JIM FURYK: Absolutely. Some people look at the negative. It's been 25 years. It's tough to win on foreign soil, and I think there's a number of different reasons. They're going to have strong leadership, a great team. They have a familiarity with the golf course always. It's one of the things they do, I think, that is very smart, and it helps them a lot is they play on venues where they play regular Tour events, so the French Open has been at this for a number of years. The players know the course well, and they have a great, great home crowd.

Yeah, it's a challenge, but I also look at it as the opportunity. Our team hasn't won in 25 years, as you mentioned. I've been told that a lot today. I'm well aware. But I view it as an opportunity. It's exciting, and it's a new day and age for the U.S. Ryder Cup team. We have some momentum right now, and we have some success under our belt from last time. But we have some long-term goals, as well, and we want to compete and do well into the future, and part of that is going to be winning on foreign soil rather than only winning at home.

Q. And the fact that they've got -- that they're under the kind of pressure that you guys have been in the last couple times, having not held the Cup, can you use that to your advantage?
JIM FURYK: Well, I think if you look at it, going into 2016, I was also made well aware that we were 2-8 for the previous 20 years. I'm not sure they have that sort of pressure under their belts; how's that? But we do have -- like I said, I'm more worried about our team and not really as much about theirs. I'm worried about creating a great atmosphere for these folks to play in, to create an experience for these players, especially the young players, that they've remember for the rest of their life and just give them the opportunity to succeed.

I think every captain, every coach is focused a lot more on their team and providing that atmosphere for them rather than worrying about the 12 guys from Europe.

Q. I was hoping you could expand on something a little bit. You've had some -- you've endured some tough losses and tough setbacks in the Ryder Cup and it was a tough event for the U.S. Team a lot of years you were on that team, and yet you still call it your favorite event in golf. What's the balance there?
JIM FURYK: (Chuckling) Well, I think it embodies everything about the game of golf that I love. I mean, you look at why it was started. It was a camaraderie, a friendship, trying to get both sides of the pond to meet in a friendly match, and the vehicle was the game of golf. You look at the excitement, you look at the fans, you look at the emotion from the players, and then it's also -- it's just a tough, grueling competition. The stage is no bigger in golf.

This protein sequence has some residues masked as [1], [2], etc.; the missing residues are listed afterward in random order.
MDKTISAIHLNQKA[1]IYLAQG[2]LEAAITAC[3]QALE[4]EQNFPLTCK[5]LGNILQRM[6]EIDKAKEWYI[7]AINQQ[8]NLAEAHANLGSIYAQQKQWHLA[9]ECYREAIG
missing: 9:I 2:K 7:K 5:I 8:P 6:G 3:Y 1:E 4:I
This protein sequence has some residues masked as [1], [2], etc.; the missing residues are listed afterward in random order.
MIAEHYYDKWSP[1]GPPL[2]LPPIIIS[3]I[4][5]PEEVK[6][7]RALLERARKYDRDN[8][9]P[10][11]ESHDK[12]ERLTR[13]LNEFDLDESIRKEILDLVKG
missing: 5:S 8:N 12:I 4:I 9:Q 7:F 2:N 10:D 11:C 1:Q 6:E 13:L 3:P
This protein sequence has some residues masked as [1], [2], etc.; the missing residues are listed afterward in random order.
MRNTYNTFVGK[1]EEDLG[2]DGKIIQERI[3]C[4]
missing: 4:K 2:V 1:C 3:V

I think because of the camaraderie, because you're playing for your country and you're wearing your flag, it means so much to us. That being said, you're right, I probably lived through the highest of highs, the comeback at Brookline, a dominant win in '08 at Valhalla, but also the lowest of lows in probably 2012 at Medinah, where we had the biggest comeback at Brookline from four points down, and they tied it. So I've lived both sides of that, and I think those wonderful moments and those maybe depressing moments all wrap up. It shows the emotion of the event, and that's why I love it so much.

Q. It's early days to look at players, but certainly given his World Ranking I would think Bubba Watson would be a guy somewhere on your radar. I'm just curious to get your take on what happened with him this fall where he didn't make the team, yet was able to make the contribution still on the team. What were your observations with that?
JIM FURYK: Well, there's a couple. One, I have a lot of respect for Bubba and his character. There aren't many people, and I really genuinely mean that, that would have been ranked seventh in the world, would have finished ninth in the points, he was passed up four times for four other guys two weeks apart. It was probably a pretty emotional time for him. To offer his services, to want to be there, to want to help in the team room just says so much about the guy's character and who he is. I think we all personally gave him a big hug. I mean, I know I told him just between me and him that he was a bigger man than me because I'm not sure I could have done that. So I really have a lot of respect.

I was also very impressed with -- he was good in the team room as far as he knows personalities pretty well. He read people well. He understood when people were excited, pumped up, down, what they may need. He gave us a lot of advice in that area, and I was very impressed with how he read folks.